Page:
Gov. Nathan Deal on Friday signed into law a bill that forces one of Georgias most secretive government agencies to provide the public with some information about its decisions.
An investigation launched last July by the Dawson News & Advertiser revealed that documents used by the Georgia Pardons and Paroles Board to make decisions in cases it handled, including granting clemency, were considered confidential state secrets.
And, that votes taken by its board in making those decisions were also state secrets.
Under the new law, the board is required to provide the public with a written decision in all cases, but the documents it uses and the way its board votes will remain state secrets.
To be able to try a case and then convince a jury that a death penalty is appropriate punishment is not easy to do, Gov. Deal told the crowd gathered at the Georgia Racing Hall of Fame. To have that overturned is disheartening because those who overturned it have not felt the pain associated with why that penalty was imposed in the first place.
Deal, who once served as a district attorney in Dawson County, was referring to the pardons boards decision in July 2014 to not release details to the public after it granted clemency to convicted murderer Tommy Lee Waldrip.
Waldrip received a death sentence for his part in the brutal beating and shooting death of Dawson resident Keith Evans in 1991. At the time, Evans, 23, was working at a convenience store in Cumming and was the only eyewitness to come forward for the state after the store was robbed, according to court records. Evans was murdered on his way home from work, two days before he was scheduled to testify for the state.
Waldrip, now 69, served 20 years on Georgias death row, appealing his conviction six times during that period three times to the Georgia Supreme Court and three times to the U.S. Supreme Court. Records show all appeals were denied.
Rep. Kevin Tanner, who worked the case as a young Dawson County deputy, carried the bill in the House, which passed with overwhelming support.
Having been involved in working the case as a young investigator, knowing the family, attending church with them and seeing the hurt it caused them I felt we brought some sense of hope to future victims families in these cases. Theyll at least have an answer if this occurs in the future. The Evans family was only told the boards decision was a confidential state secret.
CALL FROM PARDONS BOARD
Cleve Evans remembers getting the call when the pardons board granted Waldrip clemency.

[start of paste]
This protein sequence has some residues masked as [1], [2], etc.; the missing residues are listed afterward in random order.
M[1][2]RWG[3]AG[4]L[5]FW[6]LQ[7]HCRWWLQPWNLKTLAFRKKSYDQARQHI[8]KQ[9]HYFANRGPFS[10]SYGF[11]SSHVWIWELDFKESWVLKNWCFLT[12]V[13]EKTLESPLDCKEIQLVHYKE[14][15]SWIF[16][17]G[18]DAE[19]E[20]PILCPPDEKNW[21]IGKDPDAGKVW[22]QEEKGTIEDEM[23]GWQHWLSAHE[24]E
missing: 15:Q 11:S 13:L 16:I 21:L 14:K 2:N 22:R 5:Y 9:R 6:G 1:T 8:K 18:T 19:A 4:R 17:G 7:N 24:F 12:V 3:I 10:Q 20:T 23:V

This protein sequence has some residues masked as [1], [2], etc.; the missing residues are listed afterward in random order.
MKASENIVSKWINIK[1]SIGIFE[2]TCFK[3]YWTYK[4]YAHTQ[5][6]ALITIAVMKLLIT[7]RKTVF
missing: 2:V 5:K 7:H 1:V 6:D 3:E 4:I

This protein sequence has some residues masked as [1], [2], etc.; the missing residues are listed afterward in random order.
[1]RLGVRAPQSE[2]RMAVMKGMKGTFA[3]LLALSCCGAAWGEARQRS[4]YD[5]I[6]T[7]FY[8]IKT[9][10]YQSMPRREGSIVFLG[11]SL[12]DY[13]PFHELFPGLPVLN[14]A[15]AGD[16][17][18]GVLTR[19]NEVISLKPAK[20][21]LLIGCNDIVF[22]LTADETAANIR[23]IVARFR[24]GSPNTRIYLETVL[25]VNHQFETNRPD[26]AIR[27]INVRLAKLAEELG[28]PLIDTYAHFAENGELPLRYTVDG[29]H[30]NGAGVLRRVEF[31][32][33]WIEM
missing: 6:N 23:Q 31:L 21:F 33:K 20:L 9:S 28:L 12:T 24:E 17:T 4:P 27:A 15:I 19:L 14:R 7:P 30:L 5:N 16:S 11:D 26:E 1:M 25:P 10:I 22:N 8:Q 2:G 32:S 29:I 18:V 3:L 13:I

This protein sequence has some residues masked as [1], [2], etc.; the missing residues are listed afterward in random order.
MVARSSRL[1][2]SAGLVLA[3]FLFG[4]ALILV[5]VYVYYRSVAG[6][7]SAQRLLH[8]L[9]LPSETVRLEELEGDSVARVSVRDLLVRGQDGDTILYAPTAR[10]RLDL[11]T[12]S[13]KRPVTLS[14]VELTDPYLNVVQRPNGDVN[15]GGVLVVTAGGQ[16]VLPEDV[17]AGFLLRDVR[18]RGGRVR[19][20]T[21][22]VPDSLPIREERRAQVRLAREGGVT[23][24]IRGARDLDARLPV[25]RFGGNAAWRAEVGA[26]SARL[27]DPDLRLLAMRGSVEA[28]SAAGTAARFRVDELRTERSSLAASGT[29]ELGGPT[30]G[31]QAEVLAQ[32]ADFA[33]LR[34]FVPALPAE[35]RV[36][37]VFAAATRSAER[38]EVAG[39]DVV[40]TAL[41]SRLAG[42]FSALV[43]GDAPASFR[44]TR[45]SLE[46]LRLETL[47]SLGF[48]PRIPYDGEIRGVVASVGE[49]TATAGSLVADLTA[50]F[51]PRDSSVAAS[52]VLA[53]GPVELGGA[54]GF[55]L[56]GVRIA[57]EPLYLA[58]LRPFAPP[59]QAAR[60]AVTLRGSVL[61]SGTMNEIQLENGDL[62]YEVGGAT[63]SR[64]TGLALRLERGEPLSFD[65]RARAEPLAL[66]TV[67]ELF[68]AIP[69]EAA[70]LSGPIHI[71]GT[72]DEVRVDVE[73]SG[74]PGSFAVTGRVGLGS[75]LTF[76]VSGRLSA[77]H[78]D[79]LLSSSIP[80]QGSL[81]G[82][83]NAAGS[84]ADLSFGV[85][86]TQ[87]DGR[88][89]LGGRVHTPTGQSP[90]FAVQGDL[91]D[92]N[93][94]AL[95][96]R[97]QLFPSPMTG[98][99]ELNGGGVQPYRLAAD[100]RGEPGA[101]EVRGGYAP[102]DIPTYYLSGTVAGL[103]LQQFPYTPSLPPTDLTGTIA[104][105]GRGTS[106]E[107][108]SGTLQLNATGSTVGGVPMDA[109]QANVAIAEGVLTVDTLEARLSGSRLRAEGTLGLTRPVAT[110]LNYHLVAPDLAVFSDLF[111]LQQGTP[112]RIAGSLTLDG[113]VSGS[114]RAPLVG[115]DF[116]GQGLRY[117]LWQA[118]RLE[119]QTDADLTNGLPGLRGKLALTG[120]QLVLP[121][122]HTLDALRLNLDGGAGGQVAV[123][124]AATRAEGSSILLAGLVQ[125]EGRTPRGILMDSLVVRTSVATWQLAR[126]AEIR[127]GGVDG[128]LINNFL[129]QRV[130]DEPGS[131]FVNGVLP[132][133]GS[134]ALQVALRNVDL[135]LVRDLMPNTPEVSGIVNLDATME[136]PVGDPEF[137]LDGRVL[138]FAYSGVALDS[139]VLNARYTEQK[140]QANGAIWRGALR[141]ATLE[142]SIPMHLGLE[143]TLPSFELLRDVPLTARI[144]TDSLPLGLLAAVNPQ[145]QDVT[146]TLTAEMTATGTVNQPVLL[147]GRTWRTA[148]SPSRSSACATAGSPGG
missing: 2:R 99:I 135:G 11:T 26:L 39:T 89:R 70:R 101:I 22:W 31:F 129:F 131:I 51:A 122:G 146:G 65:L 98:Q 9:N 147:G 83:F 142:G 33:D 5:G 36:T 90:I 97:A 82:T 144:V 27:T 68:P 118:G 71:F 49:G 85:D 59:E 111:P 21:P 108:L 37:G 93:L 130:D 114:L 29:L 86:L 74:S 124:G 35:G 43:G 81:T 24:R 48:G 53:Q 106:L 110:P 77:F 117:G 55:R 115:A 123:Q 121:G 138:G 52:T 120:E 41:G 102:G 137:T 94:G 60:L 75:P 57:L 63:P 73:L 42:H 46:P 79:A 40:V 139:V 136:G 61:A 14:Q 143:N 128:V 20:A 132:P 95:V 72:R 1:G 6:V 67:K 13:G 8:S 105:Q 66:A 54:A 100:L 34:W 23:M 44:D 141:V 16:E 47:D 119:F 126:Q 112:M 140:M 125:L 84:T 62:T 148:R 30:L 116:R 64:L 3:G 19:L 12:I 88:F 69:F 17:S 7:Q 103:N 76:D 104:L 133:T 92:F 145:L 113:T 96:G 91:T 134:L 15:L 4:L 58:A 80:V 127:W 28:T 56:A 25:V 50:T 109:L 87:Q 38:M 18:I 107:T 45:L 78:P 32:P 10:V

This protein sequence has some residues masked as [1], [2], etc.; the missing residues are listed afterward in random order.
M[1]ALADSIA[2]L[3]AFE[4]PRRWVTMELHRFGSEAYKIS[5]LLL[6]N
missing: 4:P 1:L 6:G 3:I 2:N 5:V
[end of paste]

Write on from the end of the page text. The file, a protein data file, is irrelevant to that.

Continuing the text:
They just said, were sorry, and it was like a big slap in the face, he said. I hope no other family has to even come close to going through what we have.
I think Kevin has done a great job, and we appreciate everything he has done.
Evans, however, still lacks confidence in the pardons board.
I really and truly believe there was something crooked about the board and why they didnt release information to us. I believe if any man should have been put to death it was Tommy. We heard the GBI tapes from when they interviewed him and he admitted everything. He planned it. He executed it. He was the oldest one and the leader of the group. He mislead his son and his brother-in-law.
Waldrips son, John Mark Waldrip, 22, in 1991, and the elder Waldrips brother-in-law, Howard Livingston, are serving life sentences for their part in Evans murder.
DETAILS OF NEW LAW
Deal said the new law requires the pardons and paroles board to allow the prosecuting attorney and the district attorney to present evidence on behalf of victims, the family, the community, the jurors, and all those who had a part in arriving at that sentence.
Second, you must allow the families to have greater input into the process, he said, That is particularly important in the pardons portion of this legislation in that it does requires a specific timeframe of notice to a victims family, or the individuals who represent those victims, to be able to have their input before a decision is made
Deal acknowledged Tanner and the new laws importance.
What Kevin tried to do, I think was all together appropriate, he said. So, I compliment Kevin for his diligence and making sure this legislation was passed .
At least they know were fighters and we dont give up, he said.
Georgia is one of only four states whose pardons and paroles board has the sole discretion to grant clemency.
Deal appointed two board members and former Gov. Sonny Perdue appointed three. Since the pardons board decision in the Waldrip case, board member James Donald stepped down and was replaced with Deal appointee Brian Owens.
Members of the pardons and paroles board each earn, on average, $126,000 annually, according to public records.